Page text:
Schedule regular meetings

Regular meetings are vital to monitoring your progress and ensuring that everyone is still on-track. 

Consider scheduling a weekly meeting that allows sales and marketing to discuss achievements, failures and areas for improvement. This also offers your teams a perfect opportunity to share new information and insights that may be beneficial for everyone. 

Regular meetings help maintain the relationship between your teams by minimising misunderstandings, celebrating achievements and solving issues together. 

Lead scoring

Many resources can go to waste attracting the wrong audience, so it’s important that everyone be on the same page about what constitutes a qualified lead. 

Ask your teams to sit down and really analyse their data to determine what characteristics define your ideal customers. Once you’ve identified these characteristics, you can begin to ‘score’ them based on their importance in making a sale. Lead scoring also helps you determine where a customer is in the buying cycle, and therefore when the lead should be handed over to sales. 

Characteristics to look out for include demographics — or business information, in the case of B2B sales — customer behaviour, online behaviour, engagement and much more. Your lead-scoring criteria will be unique to your business and may change over time, so it’s important to monitor your audience continuously for shifts in the market.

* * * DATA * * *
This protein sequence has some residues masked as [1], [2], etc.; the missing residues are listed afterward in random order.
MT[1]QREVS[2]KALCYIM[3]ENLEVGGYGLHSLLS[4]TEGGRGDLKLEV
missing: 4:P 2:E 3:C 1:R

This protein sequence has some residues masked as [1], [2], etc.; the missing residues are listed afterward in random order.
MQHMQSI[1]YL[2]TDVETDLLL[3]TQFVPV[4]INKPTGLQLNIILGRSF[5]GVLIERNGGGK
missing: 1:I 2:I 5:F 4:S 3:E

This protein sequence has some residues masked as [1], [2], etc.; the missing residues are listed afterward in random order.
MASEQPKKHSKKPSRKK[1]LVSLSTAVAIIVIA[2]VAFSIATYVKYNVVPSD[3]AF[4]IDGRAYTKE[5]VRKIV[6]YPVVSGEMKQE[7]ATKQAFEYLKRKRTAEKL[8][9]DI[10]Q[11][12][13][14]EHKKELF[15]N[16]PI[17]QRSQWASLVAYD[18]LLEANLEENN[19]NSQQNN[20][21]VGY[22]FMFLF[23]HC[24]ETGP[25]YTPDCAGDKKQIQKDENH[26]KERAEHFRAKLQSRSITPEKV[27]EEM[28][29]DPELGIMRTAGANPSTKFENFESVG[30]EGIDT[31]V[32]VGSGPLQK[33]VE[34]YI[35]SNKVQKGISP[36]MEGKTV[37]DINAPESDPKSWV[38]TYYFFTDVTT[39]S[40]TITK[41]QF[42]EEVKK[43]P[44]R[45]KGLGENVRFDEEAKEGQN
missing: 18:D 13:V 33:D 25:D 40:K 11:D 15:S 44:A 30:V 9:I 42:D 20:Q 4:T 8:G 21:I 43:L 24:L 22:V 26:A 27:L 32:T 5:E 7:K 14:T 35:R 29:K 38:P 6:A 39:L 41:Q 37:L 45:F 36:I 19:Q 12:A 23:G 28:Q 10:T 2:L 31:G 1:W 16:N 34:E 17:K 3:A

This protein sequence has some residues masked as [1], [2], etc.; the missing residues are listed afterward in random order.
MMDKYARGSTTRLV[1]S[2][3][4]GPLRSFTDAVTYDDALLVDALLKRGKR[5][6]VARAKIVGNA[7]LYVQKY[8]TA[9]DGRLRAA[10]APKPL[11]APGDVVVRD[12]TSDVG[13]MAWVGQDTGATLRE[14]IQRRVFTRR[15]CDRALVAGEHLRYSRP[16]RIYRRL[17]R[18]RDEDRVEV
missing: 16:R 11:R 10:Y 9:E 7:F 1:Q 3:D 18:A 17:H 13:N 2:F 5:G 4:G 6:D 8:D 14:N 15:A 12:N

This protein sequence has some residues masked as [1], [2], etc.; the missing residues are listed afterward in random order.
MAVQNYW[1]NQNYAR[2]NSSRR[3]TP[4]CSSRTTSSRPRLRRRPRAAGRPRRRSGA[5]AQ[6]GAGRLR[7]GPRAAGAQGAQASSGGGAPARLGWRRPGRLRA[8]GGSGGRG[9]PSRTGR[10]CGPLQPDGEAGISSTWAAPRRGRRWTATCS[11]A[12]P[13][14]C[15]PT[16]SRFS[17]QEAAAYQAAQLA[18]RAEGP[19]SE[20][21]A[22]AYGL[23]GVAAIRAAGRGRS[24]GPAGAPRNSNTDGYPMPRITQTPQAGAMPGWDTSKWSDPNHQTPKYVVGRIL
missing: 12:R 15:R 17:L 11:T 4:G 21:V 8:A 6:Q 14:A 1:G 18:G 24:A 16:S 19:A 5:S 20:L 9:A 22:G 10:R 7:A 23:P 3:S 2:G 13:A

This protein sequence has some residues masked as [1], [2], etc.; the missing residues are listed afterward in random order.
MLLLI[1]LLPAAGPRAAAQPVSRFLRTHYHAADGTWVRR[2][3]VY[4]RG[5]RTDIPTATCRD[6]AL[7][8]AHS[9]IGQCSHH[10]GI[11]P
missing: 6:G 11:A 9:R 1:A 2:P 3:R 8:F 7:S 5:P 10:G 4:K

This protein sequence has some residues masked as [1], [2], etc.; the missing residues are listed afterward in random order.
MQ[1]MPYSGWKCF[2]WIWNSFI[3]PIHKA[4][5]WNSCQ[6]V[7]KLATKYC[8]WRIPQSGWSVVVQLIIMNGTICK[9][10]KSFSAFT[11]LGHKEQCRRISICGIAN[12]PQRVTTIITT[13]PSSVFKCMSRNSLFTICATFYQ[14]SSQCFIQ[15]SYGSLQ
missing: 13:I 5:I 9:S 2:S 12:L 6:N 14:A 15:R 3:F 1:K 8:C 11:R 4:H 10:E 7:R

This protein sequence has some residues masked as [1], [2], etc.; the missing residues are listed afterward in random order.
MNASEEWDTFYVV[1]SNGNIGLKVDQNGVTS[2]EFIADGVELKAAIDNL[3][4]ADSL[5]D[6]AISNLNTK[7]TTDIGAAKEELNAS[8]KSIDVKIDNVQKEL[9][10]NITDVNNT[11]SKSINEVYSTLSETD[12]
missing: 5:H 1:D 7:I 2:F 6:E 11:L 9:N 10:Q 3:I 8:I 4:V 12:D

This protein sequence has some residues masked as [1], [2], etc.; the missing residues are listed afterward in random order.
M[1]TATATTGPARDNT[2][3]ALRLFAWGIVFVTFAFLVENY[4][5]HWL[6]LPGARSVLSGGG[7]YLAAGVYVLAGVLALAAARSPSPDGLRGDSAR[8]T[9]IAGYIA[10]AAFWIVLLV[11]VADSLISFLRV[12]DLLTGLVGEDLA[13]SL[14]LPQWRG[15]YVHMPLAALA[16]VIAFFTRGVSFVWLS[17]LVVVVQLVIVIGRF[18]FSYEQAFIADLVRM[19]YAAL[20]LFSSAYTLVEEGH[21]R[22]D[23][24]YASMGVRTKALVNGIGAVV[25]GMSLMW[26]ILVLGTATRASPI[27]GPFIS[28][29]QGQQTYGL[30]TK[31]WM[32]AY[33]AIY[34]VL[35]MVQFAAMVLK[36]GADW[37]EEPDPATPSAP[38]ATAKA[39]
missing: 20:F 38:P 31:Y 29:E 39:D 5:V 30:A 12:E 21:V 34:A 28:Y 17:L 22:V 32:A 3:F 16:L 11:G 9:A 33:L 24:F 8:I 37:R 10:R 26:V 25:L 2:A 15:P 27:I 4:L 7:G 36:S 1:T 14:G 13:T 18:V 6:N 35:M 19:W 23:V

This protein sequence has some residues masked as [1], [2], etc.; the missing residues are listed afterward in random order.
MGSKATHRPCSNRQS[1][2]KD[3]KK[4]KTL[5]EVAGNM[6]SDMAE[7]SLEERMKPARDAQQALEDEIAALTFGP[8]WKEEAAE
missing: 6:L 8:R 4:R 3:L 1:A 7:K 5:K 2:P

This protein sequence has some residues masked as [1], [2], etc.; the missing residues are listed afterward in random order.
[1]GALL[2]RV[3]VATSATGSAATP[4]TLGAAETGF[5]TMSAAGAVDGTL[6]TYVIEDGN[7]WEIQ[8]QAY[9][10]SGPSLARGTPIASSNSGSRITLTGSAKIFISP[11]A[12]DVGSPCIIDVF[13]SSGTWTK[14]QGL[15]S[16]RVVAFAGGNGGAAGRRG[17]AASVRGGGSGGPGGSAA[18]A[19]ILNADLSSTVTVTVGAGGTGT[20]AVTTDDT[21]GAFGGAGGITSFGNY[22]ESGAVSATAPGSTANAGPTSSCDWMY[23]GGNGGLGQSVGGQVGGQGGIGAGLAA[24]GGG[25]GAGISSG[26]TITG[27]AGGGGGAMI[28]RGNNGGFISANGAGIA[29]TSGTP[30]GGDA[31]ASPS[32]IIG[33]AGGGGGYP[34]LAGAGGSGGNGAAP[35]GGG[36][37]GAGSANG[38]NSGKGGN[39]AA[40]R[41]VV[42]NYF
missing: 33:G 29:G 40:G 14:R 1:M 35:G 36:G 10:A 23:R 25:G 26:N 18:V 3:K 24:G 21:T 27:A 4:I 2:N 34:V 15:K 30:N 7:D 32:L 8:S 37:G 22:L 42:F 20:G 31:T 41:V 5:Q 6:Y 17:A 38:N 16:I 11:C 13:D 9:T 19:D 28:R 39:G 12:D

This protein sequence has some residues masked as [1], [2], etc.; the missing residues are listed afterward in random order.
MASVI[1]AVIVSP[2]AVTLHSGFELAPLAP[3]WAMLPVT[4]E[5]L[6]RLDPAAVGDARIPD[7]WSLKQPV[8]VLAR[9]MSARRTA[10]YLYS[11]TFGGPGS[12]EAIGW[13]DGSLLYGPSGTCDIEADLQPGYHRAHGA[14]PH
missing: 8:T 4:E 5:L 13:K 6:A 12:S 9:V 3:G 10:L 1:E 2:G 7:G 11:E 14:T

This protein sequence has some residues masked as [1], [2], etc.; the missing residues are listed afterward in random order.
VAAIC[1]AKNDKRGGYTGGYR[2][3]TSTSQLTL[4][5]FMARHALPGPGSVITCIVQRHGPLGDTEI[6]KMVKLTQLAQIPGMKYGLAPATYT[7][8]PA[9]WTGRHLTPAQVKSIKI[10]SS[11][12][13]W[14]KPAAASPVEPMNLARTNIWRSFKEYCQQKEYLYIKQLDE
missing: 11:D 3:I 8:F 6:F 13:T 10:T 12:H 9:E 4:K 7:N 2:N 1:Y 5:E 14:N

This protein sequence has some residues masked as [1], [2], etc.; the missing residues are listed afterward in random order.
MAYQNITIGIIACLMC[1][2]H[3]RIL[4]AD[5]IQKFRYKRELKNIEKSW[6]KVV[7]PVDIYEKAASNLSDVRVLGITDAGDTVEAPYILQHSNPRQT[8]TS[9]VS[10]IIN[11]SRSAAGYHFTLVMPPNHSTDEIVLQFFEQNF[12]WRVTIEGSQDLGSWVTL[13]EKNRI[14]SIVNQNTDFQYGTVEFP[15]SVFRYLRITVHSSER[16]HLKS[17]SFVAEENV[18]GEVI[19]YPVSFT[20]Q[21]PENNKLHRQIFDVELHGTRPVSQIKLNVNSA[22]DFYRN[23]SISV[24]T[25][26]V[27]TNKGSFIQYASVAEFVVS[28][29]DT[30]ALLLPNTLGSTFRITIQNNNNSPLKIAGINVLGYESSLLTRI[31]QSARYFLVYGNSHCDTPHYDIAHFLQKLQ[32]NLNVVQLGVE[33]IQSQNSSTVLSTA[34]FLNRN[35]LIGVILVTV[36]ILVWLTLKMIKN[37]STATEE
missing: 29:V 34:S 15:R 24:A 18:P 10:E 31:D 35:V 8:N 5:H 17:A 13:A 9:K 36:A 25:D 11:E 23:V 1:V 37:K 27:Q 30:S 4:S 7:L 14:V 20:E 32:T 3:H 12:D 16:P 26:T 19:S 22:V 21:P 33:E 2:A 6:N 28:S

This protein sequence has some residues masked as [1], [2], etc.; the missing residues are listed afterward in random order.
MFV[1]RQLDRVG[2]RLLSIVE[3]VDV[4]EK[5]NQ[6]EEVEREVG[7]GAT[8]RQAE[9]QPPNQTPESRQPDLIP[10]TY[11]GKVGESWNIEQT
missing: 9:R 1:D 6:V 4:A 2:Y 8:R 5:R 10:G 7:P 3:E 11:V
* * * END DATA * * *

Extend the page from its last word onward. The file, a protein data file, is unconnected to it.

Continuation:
Once you’ve established your lead scoring criteria, you should include the information in your sales and marketing SLA. 

Build a team atmosphere

Try to encourage a friendly atmosphere and discourage competitiveness between sales and marketing. 

Things as simple as the layout of your office can have a big impact on how your teams work together. By establishing an open environment and not isolating sales and marketing from one another, you can offer a space that better supports collaboration, communication and information-sharing. 

Keeping teams separated may unintentionally result in an ‘us’ vs ‘them’ mindset, so try to avoid sectioning off office spaces too much. 

You should also consider scheduling social nights and dinners to help build a fun and connected team atmosphere within the workplace. 

Work smart: become a team

The differences between sales and marketing can often make alignment a challenge. 

But don’t worry, with a bit of patience and care, even businesses with a long-established atmosphere of competition will be able to bring their sales and marketing teams together. 

By sharing resources, scheduling regular meetings, and implementing a mutually developed SLA, it won’t take long for sales and marketing to recognise how much more they can achieve when working as a team. 

If you need help with your sales and marketing alignment, we can help. Collaboration and teamwork is our greatest strength, and we are happy to show you how to make it yours as well. We can help you determine what qualifies a hot lead, produce the assets your sales teams need to make a sale, and establish a sales and marketing strategy that covers the entire customer journey. 

Contact The Walk today to get your teams working together to achieve your goals.